If you’ve ever had a television or radio show interrupted by a severe weather warning, the alert originated here: the National Weather Center in Norman, Oklahoma.
Situated on the Oklahoma University campus, the National Weather Center is actually a conglomeration of a number of government, educational and commercial weather monitoring organizations. Here in the middle of the Oklahoma plains, the staff at the weather center and surrounding buildings monitors weather conditions across the country, and even on the high seas. Among the many facilities in this large, high-tech building is the Storm Prediction Center, a series of rooms outfitted with dozens of radar maps and computer monitors that experts use to keep track of potentially severe weather patterns.
‘The Storm Prediction Center is the source of every severe storm watch or tornado watch in the country,’ said Kevin Kloesel, who guided me around the weather center today. ‘The ration of monitors to people in this building is about 10 to 1. We have about 550 people working here, and more than 5,000 monitors.’
The center has much more storm-tracking equipment, as well. Kevin walked me through the vehicle bay, where storm chasing vans have been outfitted with instruments to follow the tornadoes that are common in this area of the country in late spring. We also saw a massive mobile radar truck (pictured above), which can be deployed around the region to capture low-altitude radar images that stationary units can’t always detect.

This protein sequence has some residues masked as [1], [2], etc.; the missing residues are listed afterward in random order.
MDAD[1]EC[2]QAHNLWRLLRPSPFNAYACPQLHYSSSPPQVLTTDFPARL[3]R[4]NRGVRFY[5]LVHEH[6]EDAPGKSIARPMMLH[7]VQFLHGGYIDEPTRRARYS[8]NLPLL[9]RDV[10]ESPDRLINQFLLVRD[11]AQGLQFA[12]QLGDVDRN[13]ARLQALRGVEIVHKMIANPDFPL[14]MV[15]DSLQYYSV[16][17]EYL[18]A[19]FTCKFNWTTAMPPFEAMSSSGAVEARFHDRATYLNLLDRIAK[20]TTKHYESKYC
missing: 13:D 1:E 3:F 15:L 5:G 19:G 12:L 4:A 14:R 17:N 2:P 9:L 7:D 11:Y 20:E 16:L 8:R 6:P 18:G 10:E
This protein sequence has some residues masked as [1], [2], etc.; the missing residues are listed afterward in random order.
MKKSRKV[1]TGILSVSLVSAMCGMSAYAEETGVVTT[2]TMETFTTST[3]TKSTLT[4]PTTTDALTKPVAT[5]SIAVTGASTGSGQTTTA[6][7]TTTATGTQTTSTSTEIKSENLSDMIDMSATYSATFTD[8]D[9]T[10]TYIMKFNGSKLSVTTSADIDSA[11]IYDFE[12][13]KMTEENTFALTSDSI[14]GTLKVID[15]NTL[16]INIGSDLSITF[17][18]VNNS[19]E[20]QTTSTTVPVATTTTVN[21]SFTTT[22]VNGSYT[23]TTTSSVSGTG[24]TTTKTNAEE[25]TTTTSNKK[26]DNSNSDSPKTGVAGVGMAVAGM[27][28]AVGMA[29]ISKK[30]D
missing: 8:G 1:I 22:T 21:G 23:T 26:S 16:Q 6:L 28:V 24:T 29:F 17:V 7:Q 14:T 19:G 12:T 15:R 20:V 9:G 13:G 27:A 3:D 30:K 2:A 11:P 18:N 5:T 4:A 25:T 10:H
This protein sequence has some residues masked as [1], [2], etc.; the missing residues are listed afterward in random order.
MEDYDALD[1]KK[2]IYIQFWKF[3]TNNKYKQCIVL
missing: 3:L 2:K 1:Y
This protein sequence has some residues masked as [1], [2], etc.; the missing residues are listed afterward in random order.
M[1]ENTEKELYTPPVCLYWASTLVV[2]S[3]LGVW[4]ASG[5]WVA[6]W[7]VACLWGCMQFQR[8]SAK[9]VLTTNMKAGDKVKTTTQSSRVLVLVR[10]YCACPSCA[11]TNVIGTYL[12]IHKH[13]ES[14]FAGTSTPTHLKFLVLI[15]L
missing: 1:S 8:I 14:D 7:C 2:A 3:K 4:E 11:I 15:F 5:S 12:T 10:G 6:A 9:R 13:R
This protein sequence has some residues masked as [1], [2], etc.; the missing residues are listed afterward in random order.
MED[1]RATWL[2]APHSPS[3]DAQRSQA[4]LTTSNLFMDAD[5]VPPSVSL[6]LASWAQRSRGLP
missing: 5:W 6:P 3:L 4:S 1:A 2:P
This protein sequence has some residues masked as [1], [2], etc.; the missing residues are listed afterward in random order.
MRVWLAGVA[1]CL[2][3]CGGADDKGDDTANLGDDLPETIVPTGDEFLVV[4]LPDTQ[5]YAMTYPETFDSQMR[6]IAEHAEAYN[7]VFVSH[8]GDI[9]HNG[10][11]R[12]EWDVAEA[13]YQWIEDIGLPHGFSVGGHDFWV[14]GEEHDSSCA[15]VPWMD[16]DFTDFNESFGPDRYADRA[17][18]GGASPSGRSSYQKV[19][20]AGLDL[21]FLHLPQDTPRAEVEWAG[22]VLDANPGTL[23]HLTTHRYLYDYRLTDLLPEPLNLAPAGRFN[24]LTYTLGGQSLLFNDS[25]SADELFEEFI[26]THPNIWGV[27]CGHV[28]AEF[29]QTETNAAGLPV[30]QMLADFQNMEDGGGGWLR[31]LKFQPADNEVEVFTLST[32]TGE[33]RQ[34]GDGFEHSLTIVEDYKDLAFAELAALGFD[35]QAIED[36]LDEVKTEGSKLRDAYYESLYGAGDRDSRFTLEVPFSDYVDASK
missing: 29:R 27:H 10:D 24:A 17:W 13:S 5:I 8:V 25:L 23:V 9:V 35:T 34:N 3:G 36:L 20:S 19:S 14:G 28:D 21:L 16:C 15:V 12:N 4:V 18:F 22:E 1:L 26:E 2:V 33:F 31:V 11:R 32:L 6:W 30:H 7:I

When groups tour the weather center, they get to see many of these same areas, and learn about how the agencies working there take advantage of the work of Oklahoma University meteorology students, whose original research at the center has lead to significant forecasting breakthroughs. Other highlights include a 360-degree spherical projection screen (pictured below), where global weather radar images from the last 30 days are on a mesmerizing moving display.
Leaving the weather center today, I had a whole new appreciation for the innovation and the hard work that goes into forecasting the weather, and into warning people across the country about dangerous weather situations.